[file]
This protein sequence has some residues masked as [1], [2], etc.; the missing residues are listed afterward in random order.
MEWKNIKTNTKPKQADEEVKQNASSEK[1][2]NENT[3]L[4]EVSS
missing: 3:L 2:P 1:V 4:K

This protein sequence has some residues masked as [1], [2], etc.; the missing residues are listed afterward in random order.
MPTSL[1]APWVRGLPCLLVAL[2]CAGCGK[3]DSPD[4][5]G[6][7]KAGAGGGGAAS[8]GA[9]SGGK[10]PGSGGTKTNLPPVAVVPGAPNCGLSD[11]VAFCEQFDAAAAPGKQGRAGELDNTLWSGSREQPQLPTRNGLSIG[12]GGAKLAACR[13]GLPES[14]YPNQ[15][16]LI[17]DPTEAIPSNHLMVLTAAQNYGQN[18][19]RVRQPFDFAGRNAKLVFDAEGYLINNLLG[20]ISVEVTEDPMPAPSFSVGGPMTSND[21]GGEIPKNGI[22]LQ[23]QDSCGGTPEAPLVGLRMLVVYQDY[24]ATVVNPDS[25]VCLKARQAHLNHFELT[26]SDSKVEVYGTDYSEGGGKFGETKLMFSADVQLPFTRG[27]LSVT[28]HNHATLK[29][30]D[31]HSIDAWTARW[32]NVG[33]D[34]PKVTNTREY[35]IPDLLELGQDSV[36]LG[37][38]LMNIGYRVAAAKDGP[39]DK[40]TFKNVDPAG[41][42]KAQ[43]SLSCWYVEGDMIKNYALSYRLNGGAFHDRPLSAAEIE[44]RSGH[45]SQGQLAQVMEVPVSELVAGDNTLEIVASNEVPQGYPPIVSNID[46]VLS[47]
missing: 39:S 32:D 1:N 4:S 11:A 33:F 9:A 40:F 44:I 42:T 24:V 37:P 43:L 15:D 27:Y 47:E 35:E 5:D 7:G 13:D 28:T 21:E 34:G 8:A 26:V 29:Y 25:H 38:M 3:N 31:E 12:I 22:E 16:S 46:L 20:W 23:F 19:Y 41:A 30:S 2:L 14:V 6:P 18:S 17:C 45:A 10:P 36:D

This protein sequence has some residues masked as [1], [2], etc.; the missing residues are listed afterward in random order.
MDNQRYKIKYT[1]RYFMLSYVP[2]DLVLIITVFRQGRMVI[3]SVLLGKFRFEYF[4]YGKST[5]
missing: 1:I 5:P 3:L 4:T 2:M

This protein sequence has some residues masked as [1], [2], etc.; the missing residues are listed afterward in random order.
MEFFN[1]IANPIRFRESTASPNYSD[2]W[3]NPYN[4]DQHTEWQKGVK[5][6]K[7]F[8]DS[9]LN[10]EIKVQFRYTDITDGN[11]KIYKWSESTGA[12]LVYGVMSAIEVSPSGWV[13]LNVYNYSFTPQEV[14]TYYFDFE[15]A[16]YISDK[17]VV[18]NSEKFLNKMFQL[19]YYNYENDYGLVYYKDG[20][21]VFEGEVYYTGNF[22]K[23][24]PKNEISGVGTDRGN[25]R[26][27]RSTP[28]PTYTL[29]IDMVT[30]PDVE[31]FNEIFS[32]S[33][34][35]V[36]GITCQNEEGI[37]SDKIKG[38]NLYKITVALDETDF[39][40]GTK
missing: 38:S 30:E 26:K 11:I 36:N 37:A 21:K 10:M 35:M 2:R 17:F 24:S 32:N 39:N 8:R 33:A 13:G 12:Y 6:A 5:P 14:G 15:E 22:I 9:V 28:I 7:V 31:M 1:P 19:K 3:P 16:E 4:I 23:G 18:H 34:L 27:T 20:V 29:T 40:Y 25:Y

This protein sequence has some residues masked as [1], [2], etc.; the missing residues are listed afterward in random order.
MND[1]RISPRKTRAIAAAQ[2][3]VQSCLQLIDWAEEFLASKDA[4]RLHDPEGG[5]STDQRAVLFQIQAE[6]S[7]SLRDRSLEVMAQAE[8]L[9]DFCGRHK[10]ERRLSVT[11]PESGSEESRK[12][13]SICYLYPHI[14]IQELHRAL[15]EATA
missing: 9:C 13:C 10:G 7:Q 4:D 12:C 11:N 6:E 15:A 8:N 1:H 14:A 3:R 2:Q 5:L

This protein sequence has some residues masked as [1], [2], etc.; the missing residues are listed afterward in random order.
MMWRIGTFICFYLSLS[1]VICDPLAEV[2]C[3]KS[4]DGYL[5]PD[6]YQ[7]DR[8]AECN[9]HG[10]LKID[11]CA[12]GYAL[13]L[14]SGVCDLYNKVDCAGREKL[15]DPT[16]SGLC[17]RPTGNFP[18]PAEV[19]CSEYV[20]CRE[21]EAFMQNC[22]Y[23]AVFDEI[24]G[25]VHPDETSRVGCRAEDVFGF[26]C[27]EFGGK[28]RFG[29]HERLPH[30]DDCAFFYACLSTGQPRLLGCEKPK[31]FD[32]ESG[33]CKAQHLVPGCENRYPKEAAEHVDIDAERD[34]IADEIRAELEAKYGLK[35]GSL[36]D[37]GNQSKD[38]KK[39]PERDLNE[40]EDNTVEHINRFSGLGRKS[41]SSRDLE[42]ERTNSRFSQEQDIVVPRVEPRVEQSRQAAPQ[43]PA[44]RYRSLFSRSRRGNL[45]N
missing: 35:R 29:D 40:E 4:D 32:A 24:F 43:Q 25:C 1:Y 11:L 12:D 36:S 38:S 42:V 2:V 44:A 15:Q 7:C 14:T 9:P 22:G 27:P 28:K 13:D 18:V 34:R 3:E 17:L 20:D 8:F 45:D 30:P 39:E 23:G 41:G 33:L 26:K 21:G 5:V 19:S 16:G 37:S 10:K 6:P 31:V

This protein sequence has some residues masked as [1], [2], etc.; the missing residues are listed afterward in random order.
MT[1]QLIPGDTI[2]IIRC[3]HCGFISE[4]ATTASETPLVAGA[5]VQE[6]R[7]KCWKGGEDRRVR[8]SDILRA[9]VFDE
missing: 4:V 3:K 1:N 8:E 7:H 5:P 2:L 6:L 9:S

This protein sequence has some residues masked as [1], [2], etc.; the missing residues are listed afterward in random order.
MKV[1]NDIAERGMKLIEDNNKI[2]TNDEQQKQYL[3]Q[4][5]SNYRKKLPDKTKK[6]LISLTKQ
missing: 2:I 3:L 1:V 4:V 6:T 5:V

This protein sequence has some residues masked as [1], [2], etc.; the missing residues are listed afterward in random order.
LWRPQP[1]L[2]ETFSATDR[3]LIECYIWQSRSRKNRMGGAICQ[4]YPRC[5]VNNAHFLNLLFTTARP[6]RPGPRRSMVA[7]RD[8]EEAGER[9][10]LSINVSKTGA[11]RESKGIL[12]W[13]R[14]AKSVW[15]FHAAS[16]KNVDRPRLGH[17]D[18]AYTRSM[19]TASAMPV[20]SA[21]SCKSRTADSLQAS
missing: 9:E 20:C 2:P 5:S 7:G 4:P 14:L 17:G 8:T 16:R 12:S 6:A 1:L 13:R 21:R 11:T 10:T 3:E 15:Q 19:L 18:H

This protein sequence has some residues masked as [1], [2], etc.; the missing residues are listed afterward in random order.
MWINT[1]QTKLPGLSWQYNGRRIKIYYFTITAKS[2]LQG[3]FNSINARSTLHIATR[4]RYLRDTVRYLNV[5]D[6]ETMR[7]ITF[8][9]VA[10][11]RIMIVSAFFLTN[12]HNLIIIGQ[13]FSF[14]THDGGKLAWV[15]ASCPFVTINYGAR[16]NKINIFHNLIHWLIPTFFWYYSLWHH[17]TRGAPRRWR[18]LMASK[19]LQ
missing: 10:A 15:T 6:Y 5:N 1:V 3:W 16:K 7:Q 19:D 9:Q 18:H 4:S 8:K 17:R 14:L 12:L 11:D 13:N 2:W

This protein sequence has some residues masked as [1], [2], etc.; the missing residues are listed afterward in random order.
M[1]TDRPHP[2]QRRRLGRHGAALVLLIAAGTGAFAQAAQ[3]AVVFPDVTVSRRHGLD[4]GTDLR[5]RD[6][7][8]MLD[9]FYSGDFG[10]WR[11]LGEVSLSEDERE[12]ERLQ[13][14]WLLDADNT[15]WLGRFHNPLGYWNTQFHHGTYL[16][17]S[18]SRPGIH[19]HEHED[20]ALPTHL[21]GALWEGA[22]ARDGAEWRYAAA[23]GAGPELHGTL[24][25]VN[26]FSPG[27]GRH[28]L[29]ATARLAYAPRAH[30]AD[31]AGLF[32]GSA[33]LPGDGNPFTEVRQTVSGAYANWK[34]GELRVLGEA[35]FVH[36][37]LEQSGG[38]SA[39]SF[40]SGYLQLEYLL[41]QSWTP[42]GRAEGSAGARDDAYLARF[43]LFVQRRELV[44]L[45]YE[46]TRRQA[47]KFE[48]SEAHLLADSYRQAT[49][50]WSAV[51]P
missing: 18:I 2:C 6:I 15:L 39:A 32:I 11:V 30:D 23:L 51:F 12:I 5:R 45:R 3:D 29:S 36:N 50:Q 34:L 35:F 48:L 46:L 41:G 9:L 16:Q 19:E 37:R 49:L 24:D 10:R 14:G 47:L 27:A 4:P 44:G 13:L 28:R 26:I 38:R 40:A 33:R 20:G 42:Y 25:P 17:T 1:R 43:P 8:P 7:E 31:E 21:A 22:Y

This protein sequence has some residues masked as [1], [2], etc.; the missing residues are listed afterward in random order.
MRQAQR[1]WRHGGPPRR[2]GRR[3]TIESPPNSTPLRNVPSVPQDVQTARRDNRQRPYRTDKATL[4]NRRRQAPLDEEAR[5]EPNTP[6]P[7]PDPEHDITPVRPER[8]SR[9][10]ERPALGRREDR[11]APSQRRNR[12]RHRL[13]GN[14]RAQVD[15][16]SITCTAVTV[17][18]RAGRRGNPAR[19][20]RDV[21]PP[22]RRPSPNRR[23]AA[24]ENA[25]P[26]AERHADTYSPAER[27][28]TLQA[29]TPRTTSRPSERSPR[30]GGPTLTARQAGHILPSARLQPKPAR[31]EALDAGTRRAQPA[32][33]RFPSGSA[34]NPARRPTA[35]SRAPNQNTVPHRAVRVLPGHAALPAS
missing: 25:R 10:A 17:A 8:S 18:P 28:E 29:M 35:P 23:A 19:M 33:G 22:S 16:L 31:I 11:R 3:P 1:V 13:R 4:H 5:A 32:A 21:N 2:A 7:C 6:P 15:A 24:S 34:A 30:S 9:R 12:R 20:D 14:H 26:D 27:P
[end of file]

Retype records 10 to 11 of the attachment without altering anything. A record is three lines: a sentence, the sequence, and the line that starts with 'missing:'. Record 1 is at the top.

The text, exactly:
This protein sequence has some residues masked as [1], [2], etc.; the missing residues are listed afterward in random order.
MWINT[1]QTKLPGLSWQYNGRRIKIYYFTITAKS[2]LQG[3]FNSINARSTLHIATR[4]RYLRDTVRYLNV[5]D[6]ETMR[7]ITF[8][9]VA[10][11]RIMIVSAFFLTN[12]HNLIIIGQ[13]FSF[14]THDGGKLAWV[15]ASCPFVTINYGAR[16]NKINIFHNLIHWLIPTFFWYYSLWHH[17]TRGAPRRWR[18]LMASK[19]LQ
missing: 10:A 15:T 6:Y 5:N 1:V 3:W 16:K 7:Q 19:D 9:Q 18:H 4:S 8:K 17:R 14:L 12:L 11:D 13:N 2:W

This protein sequence has some residues masked as [1], [2], etc.; the missing residues are listed afterward in random order.
M[1]TDRPHP[2]QRRRLGRHGAALVLLIAAGTGAFAQAAQ[3]AVVFPDVTVSRRHGLD[4]GTDLR[5]RD[6][7][8]MLD[9]FYSGDFG[10]WR[11]LGEVSLSEDERE[12]ERLQ[13][14]WLLDADNT[15]WLGRFHNPLGYWNTQFHHGTYL[16][17]S[18]SRPGIH[19]HEHED[20]ALPTHL[21]GALWEGA[22]ARDGAEWRYAAA[23]GAGPELHGTL[24][25]VN[26]FSPG[27]GRH[28]L[29]ATARLAYAPRAH[30]AD[31]AGLF[32]GSA[33]LPGDGNPFTEVRQTVSGAYANWK[34]GELRVLGEA[35]FVH[36][37]LEQSGG[38]SA[39]SF[40]SGYLQLEYLL[41]QSWTP[42]GRAEGSAGARDDAYLARF[43]LFVQRRELV[44]L[45]YE[46]TRRQA[47]KFE[48]SEAHLLADSYRQAT[49][50]WSAV[51]P
missing: 18:I 2:C 6:I 15:L 39:A 32:I 11:V 30:D 23:L 51:F 12:I 5:R 45:R 3:D 29:S 36:N 50:Q 34:L 35:F 48:L 46:L 41:G 9:L 16:Q 19:E 37:R 49:L 24:D 10:R 14:G 47:L 27:A 4:P 44:G 13:L 28:R 26:I 38:R 40:A 33:R 20:G 42:Y 25:P 17:T 1:R 43:P 8:P 7:E 31:E 21:A 22:Y